52 for 150: What’s So Special About Your Library’s Trade Card Collection?

It’s week 28 of our Kansas sesquicentennial video series and we’re taking a closer look at our Trade Card collection.

Trade cards were an early form of advertising and marketing and have existed since the early 17th century. Made from paper, these handouts contained information about a business’s location and the goods it offered. They can also reveal the era’s cultural values. “During the height of popularity for the chromolithographic trade card, from 1880-1900, popular culture was an inspiration for many of the designs.” [1]

http://www.youtube.com/watch?v=qoV9jkMmBRU 

About 52 for 150

Every object has a story, and stories build history. To celebrate 150 years of Kansas statehood we’re featuring 52 objects (or collections of related objects)—something new each week throughout the year—from the Topeka & Shawnee County Public Library’s 130-year-old special, and permanent collections, that represent our collective state history and cultural diversity.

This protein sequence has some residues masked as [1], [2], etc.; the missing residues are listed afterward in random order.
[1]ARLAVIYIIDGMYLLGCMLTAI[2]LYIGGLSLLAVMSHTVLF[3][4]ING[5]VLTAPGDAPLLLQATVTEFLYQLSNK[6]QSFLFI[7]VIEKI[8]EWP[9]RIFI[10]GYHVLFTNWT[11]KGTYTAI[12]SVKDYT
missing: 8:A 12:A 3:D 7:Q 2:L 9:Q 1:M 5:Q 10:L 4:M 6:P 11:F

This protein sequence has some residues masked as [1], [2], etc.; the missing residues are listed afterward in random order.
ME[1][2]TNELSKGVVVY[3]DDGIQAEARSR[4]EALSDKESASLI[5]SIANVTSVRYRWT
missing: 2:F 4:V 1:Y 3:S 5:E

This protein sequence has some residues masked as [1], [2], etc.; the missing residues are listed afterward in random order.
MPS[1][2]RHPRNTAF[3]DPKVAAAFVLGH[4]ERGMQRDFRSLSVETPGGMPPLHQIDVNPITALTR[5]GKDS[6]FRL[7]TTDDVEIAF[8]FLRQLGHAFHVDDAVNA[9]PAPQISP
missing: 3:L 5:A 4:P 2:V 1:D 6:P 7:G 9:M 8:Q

Our collections are available for teachers, students, researchers and general interest, and we hope this online video program will provide insight into what’s so “special” about Special Collections. Your library’s commitment to collecting art and preserving local history makes it possible for users today and in the future to have immediate access to invaluable research material and cultural artifacts.

To make an appointment to see our collection of local Trade Cards, or get help finding other books or videos related to this topic, call or stop by the Topeka Room (785-580-4510) on the Library’s second floor. We’re located at the top of the stairs on your left.

[1] http://www.philadelphiauniversity.edu/library/digitalcollections/ct_tradecards.htm